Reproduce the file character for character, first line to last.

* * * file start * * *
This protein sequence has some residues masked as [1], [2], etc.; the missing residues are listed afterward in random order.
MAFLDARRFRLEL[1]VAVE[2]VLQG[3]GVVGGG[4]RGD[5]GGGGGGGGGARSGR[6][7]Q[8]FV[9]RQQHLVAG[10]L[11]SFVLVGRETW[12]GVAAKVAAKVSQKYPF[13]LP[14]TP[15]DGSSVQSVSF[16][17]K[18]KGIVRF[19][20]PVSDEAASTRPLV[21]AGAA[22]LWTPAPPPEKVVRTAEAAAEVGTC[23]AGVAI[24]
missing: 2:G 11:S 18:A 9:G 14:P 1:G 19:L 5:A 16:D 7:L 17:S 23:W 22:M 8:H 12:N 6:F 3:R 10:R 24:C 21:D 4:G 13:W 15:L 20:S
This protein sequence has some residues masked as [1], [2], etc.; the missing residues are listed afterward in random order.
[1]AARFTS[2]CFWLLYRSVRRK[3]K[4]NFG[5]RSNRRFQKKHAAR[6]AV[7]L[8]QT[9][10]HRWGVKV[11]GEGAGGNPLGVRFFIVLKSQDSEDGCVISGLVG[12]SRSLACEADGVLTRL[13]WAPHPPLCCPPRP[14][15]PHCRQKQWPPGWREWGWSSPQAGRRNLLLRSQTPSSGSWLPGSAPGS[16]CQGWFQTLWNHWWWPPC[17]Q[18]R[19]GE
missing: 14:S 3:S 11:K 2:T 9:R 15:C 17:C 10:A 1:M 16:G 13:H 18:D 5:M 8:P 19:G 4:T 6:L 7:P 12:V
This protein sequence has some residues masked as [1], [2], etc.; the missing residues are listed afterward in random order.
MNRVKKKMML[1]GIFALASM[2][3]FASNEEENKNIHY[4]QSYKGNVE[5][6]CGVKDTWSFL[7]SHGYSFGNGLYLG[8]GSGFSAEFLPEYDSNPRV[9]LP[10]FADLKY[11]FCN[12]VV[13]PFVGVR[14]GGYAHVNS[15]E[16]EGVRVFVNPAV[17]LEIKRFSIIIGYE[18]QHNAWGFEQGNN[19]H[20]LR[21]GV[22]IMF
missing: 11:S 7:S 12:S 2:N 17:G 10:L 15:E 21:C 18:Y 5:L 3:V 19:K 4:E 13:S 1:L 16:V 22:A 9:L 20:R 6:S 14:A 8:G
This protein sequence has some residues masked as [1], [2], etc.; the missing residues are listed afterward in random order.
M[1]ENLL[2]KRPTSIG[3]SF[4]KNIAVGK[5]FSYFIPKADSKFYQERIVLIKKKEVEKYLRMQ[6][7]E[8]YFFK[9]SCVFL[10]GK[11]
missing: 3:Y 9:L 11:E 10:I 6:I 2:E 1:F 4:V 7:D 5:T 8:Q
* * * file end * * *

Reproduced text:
This protein sequence has some residues masked as [1], [2], etc.; the missing residues are listed afterward in random order.
MAFLDARRFRLEL[1]VAVE[2]VLQG[3]GVVGGG[4]RGD[5]GGGGGGGGGARSGR[6][7]Q[8]FV[9]RQQHLVAG[10]L[11]SFVLVGRETW[12]GVAAKVAAKVSQKYPF[13]LP[14]TP[15]DGSSVQSVSF[16][17]K[18]KGIVRF[19][20]PVSDEAASTRPLV[21]AGAA[22]LWTPAPPPEKVVRTAEAAAEVGTC[23]AGVAI[24]
missing: 2:G 11:S 18:A 9:G 14:P 1:G 19:L 5:A 16:D 7:L 17:S 23:W 22:M 8:H 12:N 6:F 3:R 10:R 24:C 21:D 4:G 13:W 15:L 20:S
This protein sequence has some residues masked as [1], [2], etc.; the missing residues are listed afterward in random order.
[1]AARFTS[2]CFWLLYRSVRRK[3]K[4]NFG[5]RSNRRFQKKHAAR[6]AV[7]L[8]QT[9][10]HRWGVKV[11]GEGAGGNPLGVRFFIVLKSQDSEDGCVISGLVG[12]SRSLACEADGVLTRL[13]WAPHPPLCCPPRP[14][15]PHCRQKQWPPGWREWGWSSPQAGRRNLLLRSQTPSSGSWLPGSAPGS[16]CQGWFQTLWNHWWWPPC[17]Q[18]R[19]GE
missing: 14:S 3:S 11:K 2:T 9:R 15:C 17:C 10:A 1:M 16:G 13:H 18:D 5:M 8:P 19:G 4:T 6:L 7:P 12:V
This protein sequence has some residues masked as [1], [2], etc.; the missing residues are listed afterward in random order.
MNRVKKKMML[1]GIFALASM[2][3]FASNEEENKNIHY[4]QSYKGNVE[5][6]CGVKDTWSFL[7]SHGYSFGNGLYLG[8]GSGFSAEFLPEYDSNPRV[9]LP[10]FADLKY[11]FCN[12]VV[13]PFVGVR[14]GGYAHVNS[15]E[16]EGVRVFVNPAV[17]LEIKRFSIIIGYE[18]QHNAWGFEQGNN[19]H[20]LR[21]GV[22]IMF
missing: 11:S 7:S 12:S 2:N 17:G 10:L 15:E 21:C 18:Y 5:L 3:V 19:K 4:E 13:S 1:L 16:V 22:A 9:L 20:R 6:S 14:A 8:G
This protein sequence has some residues masked as [1], [2], etc.; the missing residues are listed afterward in random order.
M[1]ENLL[2]KRPTSIG[3]SF[4]KNIAVGK[5]FSYFIPKADSKFYQERIVLIKKKEVEKYLRMQ[6][7]E[8]YFFK[9]SCVFL[10]GK[11]
missing: 3:Y 9:L 11:E 10:I 6:I 2:E 1:F 4:V 7:D 5:T 8:Q